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Overqualified Foreign Professionals

I’m a foreign professional in Canada. I had no problem getting job offers, the universities I studied at are accredited by Canadian professional societies, I communicate effectively and efficiently, and well to put it bluntly, culturally, I can fit in. 

An Indian-born scientist denied a job because he was overqualified is hoping a court decision to revisit his case will make it easier for other highly qualified immigrants to land suitable jobs in Canada.

On Wednesday, Federal Court Justice Yves de Montigny ordered the Canadian Human Rights Tribunal to reconsider compensation awarded to Gian Singh Sangha, 57.

Overqualified immigrant scientist wins court battle

Sometimes the on paper stuff, the qualifications and experience looks good, but in a phone interview, or in person, it is obvious that they are not the right person for the job. Perhaps that’s why many companies now employ almost solely on the basis of EQ tests. The job that I’m in requires the ability to use the English language with excellence and with consideration to Canadian culture as well. Standing up in public forums, addressing municipalities, negotiating deals, explaining designs to contractors on site, these are day to day part of the job occurrences.

It’s possible in the case mentioned above, that the organisation thought they were being careful not being racist to this professional.

Racism is not acceptable, let me say that.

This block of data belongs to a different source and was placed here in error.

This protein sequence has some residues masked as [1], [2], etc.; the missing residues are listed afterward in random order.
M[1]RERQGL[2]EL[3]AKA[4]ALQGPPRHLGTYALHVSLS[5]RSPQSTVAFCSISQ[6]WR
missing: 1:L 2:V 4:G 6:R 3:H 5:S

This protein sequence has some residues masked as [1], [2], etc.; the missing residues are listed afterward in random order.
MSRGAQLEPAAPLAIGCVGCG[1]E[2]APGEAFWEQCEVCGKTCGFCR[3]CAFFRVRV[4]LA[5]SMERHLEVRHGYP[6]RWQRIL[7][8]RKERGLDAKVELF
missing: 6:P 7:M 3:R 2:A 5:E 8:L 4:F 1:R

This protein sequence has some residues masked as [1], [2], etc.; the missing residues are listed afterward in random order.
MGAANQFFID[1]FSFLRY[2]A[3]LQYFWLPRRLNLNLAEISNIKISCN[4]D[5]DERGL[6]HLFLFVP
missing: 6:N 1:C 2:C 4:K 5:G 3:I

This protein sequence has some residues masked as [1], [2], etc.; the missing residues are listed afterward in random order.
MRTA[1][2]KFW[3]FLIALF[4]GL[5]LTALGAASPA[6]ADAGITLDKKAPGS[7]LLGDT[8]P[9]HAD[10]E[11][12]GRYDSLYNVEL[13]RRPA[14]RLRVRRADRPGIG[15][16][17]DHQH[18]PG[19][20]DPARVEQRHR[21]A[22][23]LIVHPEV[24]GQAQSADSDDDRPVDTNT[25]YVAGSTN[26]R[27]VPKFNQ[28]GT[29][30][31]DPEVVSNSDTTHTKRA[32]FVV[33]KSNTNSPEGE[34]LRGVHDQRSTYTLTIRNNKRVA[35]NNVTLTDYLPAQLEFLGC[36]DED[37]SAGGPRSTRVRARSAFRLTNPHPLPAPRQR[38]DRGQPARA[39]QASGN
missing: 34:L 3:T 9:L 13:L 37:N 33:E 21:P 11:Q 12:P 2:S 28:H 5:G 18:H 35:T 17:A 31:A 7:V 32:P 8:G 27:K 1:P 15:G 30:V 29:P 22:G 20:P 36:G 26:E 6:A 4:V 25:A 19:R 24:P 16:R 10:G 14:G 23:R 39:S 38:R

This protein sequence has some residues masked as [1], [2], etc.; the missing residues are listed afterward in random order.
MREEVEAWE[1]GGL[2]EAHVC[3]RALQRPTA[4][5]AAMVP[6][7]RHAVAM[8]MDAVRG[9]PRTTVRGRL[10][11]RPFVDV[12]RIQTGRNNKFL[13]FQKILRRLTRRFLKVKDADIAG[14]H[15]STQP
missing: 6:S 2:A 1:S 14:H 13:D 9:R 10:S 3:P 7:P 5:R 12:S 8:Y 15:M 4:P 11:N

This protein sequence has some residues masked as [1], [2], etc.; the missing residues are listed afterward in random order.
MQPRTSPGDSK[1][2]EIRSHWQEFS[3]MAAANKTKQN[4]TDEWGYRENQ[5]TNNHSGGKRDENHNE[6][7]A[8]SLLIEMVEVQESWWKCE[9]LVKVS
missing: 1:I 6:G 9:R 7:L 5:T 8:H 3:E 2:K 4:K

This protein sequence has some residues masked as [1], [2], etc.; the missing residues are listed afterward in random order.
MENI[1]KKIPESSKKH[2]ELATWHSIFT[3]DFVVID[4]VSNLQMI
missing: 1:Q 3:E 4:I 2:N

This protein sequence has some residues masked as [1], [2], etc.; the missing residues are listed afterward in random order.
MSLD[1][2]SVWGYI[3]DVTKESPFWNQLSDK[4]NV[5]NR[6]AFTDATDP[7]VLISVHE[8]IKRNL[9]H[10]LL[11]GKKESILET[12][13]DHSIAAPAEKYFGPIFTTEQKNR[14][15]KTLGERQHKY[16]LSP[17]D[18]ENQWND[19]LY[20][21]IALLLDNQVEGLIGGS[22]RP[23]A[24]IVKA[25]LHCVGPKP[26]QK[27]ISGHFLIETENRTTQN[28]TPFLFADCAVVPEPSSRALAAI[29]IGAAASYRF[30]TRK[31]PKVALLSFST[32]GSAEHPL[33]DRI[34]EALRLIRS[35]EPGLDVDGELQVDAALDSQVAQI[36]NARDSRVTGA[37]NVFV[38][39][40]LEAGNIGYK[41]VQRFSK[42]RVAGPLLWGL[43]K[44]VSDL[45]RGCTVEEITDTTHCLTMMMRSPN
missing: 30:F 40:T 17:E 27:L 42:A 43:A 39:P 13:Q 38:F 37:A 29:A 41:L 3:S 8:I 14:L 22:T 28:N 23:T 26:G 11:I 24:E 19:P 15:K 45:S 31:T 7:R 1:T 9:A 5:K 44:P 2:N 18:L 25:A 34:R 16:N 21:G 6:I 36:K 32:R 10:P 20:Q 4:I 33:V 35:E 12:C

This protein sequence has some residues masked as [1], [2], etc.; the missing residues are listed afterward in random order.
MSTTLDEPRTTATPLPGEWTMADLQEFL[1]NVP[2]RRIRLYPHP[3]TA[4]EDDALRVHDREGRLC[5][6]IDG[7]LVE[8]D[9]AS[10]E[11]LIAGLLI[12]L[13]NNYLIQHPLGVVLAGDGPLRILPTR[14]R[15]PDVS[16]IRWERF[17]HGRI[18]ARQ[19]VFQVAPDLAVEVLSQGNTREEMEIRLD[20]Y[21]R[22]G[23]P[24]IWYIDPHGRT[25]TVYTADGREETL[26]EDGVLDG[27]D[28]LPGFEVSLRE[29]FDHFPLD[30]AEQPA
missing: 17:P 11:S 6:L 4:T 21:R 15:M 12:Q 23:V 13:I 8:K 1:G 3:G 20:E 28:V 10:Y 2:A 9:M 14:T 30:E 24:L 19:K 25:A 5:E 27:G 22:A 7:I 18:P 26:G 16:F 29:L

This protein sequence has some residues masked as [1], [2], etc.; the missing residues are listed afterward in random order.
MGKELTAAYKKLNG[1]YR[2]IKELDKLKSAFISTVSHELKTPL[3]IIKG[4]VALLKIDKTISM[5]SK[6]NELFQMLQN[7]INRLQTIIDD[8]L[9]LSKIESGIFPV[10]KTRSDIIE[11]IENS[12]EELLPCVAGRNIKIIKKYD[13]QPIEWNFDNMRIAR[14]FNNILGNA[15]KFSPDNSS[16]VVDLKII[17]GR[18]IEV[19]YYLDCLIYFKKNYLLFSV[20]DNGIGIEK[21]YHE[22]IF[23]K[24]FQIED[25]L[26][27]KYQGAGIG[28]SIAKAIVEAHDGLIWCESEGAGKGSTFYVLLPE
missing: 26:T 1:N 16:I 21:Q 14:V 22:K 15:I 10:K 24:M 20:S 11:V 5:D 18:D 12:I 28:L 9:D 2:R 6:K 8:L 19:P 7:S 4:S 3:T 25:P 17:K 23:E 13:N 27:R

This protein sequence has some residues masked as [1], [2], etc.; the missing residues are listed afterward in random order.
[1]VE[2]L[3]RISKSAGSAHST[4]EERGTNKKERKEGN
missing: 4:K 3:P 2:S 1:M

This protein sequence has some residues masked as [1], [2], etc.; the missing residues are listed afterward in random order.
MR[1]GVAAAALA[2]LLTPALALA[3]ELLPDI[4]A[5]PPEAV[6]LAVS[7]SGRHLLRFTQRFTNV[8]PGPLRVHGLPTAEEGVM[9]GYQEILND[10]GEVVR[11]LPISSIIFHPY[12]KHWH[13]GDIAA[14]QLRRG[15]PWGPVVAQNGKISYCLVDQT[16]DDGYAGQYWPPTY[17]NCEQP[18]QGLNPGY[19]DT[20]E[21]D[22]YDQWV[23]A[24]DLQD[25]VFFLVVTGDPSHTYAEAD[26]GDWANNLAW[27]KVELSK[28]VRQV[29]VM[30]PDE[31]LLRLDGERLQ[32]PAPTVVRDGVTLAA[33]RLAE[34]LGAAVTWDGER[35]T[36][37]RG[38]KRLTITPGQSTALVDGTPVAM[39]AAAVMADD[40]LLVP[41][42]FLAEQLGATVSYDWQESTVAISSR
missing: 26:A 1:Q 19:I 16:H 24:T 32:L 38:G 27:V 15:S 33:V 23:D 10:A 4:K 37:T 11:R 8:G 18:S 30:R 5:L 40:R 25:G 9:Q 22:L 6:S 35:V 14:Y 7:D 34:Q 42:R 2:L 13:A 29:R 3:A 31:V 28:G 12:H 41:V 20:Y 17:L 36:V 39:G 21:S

But a company or organisation should not have to sacrifice productivity, efficiency or clients by hiring anyone.

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If I moved to Japan or India, I would not necessarily expect to get a job as an Engineering Project Manager, because culturally I wouldn’t be able to do things the same way I do in Australia or Canada. Saying that, I can see how an over-qualified professional could end up applying for lower paying or lower responsibility jobs, because they just aren’t ready for a more communication driven job. Language and culture are critical parts of management jobs, but how can someone get the experience without being part of the professional culture at any level?

So what do you do when an obviously over-qualified professional applies for the job? 

 

Mike Thomas

Mike Thomas P.Eng. ENV SP, is the author of UrbanWorkbench.com and Director of Engineering at the City of Revelstoke in the Interior of British Columbia, Canada. If I post something here that you find helpful as you navigate the world of engineering, planning and building communities, that’s wonderful. But when push comes to shove: This is my personal blog. The views expressed on these pages are mine alone and not those of my employer.